It’s been a rough year for all of us, but an especially rocky one for the people and City of Huntington Beach.
The sun-soaked “Surf City” has been in the spotlight, and not entirely in a positive way. Along with the disruptions of the coronavirus, this city of about 200,000 people has been roiled by rowdy political demonstrations, an out-of-control “birthday party” that attracted national attention and a largely unearned reputation as a haven for extreme right-wingers.
The latest trip into the headlines came this week when former wrestler and martial arts star Tito Ortiz resigned from the city council and the position of mayor pro tem (a sort of vice mayor). Ortiz, the “Huntington Beach Bad Boy,” symbolized for certain critics of the city some of what they felt was wrong along Pacific Coast Highway.
I’ve written in this space before about how unfair it is to generalize a community of a fifth of a million people without a fuller understanding. But let’s reflect now on how, in some ways, what’s attractive about Huntington Beach can attract some of its biggest problems.
Beach communities can be a bit scruffy. In the earlier days, HB was an oil town, with roughnecks and wildcatters creating and sustaining a gritty community that also had its genteel side. Most HB residents alive today aren’t old enough to remember when towering, ugly derricks lined Pacific Coast Highway between Main and Goldenwest streets.
By the 60s and especially the 70s, the oilman was pushed aside by the developer, and since there were vast vistas of open land, Huntington went from a community of a few thousand in 1960 to well over 100,000 by 1970.
The old downtown area remained small, quaint and quiet and talk of redevelopment was shouted down by traditionalists. But eventually money spoke louder than nostalgia. The Golden Bear could not stand in the way of the cynic’s Golden Rule: He who has the money makes the rules.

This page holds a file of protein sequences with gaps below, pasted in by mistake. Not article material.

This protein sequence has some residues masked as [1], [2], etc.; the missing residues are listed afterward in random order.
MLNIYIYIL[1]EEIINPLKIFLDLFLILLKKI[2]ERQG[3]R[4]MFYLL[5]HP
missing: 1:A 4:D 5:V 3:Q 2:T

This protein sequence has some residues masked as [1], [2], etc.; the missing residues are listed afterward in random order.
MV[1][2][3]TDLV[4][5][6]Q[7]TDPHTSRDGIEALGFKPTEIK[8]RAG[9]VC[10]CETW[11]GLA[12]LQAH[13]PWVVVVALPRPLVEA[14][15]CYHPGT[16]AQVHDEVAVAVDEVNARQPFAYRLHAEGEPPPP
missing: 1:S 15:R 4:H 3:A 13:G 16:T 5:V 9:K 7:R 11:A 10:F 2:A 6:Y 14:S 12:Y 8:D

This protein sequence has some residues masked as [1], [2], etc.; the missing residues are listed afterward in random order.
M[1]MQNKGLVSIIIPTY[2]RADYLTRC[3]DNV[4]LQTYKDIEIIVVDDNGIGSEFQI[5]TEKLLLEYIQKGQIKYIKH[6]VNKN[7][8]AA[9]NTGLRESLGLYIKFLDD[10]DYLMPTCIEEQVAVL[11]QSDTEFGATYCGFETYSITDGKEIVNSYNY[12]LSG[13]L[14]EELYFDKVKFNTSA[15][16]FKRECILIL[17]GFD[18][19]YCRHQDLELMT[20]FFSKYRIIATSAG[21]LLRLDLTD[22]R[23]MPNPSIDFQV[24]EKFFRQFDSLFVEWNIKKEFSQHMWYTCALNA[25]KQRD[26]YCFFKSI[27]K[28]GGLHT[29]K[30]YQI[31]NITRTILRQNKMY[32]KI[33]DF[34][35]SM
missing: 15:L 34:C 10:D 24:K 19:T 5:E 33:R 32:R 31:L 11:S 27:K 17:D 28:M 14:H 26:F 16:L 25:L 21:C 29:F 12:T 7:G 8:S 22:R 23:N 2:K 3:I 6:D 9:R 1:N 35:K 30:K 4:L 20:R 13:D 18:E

This era also catapulted the sport of surfboard-riding into prominence. Imported from Hawaii and publicized by the Beach Boys, surfing seemed to embody the California lifestyle: endless summer, no rules and no responsibilities.
Downtown went from funky to fun, as described by the kind of fun you can get from a bottle. The blocks radiating north, west and east of Main Street soon filled up with eateries – which sold liquor – and bars – which sold liquor – and tourists, which (you guessed it) drank a lot of liquor.
Now, don’t get me wrong. I’m not lecturing against demon rum, here. But Huntington Beach’s downtown is known for having one of the highest concentrations of liquor licenses in the state. DUI offenses are commonplace and bar owners often plead with the city to allow them to extend their serving hours well past midnight in order to keep up with the competition.
Another “cost of doing business” is the happy hour, which each likker mill must provide to compete, even though it means slashing the price of their most profitable product: booze.
So … pack a bunch of well-lubricated free spirits (many of them from out of the area) into a sunny paradise with no admission fees and keep, keep, keep on building, and here’s what you might get. Nimrods.
In many ways, the re-imagining of the original central business district of the town has been a success. But when looking at how it recently has acquired a reputation for bad manners and bad news, you have to wonder if there’s just too much “fun.”
At the last meeting of the city council, Interim Police Chief Julian Harvey speculated that what happened on May 21-23 might just be the start of more mayhem.
Maybe it’s time to start re-thinking about what sort of downtown the citizens of Huntington Beach want to have. When the Beach Boys sang “Fun, fun, fun,” riots are not what they had in mind.
“Retorts” by Jim Tortolano is posted on alternate weeks.